Although I try to let everyone have their space, it is often hard to do so, especially when M. is not even two and does not really understand the concept of leaving stuff untouched. I also try to convince the older ones that sharing is a good thing and maybe they could all just play together. Most of the time, this does not work.
This past shabbos we read Parshas Toldos, a Torah portion dealing with sibling rivalry between Yaakov and Eisav, a topic my husband discussed in this sermon in shul. In the afternoon, the following scenario unfolded. A. had set up a "puppet show" on our trampoline. This meant draping several blankets over it, that were not allowed to be touched. Of course, M. wanted to jump on the trampoline and A. was adamantly against it. There were tears and attempted compromises until they both got bored and went off to play with something else.
A little while later, M. tried to crawl on A.'s bed. She freaked out and started screaming for him to get off. At this point, I confess that I lost my temper. I had been refereeing turf wars all day. I was upset and told A that she needed to learn to share and that nothing would happen if M. was sitting on her bed. She was quiet for a bit and then tearfully told me " I need to have a few things that are just mine."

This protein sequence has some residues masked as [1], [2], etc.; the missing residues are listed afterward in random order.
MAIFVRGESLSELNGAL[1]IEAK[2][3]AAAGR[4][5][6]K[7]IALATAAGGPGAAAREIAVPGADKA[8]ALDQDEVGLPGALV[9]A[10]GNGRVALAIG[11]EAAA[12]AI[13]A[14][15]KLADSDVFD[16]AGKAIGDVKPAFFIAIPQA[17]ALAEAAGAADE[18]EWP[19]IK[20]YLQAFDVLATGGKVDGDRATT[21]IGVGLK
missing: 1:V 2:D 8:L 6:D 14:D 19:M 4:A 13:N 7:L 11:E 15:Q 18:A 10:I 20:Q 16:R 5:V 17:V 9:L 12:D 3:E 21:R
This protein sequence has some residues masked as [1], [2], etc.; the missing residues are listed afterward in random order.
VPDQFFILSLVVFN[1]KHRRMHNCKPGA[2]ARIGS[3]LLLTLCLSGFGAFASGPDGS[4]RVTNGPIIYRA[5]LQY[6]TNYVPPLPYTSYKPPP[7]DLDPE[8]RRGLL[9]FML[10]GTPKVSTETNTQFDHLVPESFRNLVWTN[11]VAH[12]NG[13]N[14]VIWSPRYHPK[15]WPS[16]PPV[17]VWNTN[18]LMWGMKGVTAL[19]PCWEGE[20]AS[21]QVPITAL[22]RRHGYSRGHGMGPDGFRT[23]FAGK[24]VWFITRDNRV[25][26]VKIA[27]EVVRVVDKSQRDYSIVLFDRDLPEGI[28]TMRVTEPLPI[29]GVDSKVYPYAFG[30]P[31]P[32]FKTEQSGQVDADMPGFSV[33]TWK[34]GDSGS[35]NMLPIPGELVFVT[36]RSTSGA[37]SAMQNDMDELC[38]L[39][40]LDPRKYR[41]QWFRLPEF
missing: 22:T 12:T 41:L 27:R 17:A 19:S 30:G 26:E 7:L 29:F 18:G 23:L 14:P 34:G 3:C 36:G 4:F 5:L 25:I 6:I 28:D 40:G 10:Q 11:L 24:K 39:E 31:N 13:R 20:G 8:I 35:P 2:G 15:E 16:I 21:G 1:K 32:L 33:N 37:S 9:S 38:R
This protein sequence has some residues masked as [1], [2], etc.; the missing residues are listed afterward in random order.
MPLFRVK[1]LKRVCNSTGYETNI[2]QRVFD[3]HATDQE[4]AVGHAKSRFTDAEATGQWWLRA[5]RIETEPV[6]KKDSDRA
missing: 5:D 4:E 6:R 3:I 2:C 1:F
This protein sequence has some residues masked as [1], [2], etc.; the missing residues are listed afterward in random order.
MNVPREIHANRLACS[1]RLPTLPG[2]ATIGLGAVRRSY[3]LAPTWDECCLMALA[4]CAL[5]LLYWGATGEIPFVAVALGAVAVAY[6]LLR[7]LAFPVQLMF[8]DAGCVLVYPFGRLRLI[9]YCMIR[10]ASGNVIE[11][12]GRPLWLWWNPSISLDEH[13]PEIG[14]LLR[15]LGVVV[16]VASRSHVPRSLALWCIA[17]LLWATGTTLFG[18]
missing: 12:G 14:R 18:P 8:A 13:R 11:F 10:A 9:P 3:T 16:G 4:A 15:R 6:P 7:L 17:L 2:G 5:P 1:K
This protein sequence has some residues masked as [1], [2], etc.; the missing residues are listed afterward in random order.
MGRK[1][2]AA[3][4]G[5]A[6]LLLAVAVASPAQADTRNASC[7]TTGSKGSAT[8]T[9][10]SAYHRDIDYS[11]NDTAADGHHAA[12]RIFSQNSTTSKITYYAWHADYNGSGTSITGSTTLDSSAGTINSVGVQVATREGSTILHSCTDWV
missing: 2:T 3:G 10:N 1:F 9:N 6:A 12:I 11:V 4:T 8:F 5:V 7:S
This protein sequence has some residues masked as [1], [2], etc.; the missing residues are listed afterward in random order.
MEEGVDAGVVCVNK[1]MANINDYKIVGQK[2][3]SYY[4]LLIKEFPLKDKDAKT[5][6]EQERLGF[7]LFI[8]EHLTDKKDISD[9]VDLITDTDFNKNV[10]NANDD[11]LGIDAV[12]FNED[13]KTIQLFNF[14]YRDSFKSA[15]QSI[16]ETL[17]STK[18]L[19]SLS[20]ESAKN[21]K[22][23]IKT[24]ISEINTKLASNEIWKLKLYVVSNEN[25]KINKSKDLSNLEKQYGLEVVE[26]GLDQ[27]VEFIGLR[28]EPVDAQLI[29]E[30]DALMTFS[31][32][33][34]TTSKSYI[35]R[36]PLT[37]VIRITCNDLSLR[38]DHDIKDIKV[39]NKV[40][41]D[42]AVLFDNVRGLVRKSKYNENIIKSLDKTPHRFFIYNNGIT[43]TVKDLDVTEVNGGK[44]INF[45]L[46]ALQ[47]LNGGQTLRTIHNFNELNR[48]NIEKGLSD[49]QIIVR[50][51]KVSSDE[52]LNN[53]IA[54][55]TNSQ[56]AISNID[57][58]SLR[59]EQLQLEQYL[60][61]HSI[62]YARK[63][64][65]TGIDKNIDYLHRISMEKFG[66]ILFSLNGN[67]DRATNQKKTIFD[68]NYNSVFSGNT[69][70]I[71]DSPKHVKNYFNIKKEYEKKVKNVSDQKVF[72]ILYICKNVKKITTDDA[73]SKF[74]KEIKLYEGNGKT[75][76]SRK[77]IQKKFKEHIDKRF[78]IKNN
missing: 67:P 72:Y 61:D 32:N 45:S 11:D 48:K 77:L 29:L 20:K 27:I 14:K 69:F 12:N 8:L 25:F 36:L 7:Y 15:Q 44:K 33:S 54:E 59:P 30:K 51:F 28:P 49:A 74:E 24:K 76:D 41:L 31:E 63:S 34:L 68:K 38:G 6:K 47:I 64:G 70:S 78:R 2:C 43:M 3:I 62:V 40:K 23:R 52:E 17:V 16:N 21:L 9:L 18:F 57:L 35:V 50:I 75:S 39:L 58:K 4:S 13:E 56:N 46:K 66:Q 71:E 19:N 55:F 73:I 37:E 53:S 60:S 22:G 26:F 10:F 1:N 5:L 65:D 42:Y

This struck me as a very insightful thing for a little girl to be saying. It reminded me of the reality that it can be hard for children to have share everything- toys, books, their parent's attention. While I think the advantages of having siblings definintely outweigh the advantages of being an only child, everyone deserves something that belongs only to them every once in a while.
 It reminded me of the story of my youngest sister. As the fourth girl in the family, she got quite a lot of hand-me downs over the years. These were not shabby cast offs rather very nice clothing with the caveat of not being new. When asked what she wanted for Channukah one year when she was about eight or so, she replied that she wanted a sweater that noone had worn before. My mother always speaks about how that request broke her heart and made her more aware of my sister's needs.
A. and I brokered a compromise. She could pick three things that she does not have to share and I would do my best to keep her brothers away from them. She chose her bed, her clothing and her headbands. What a girl :)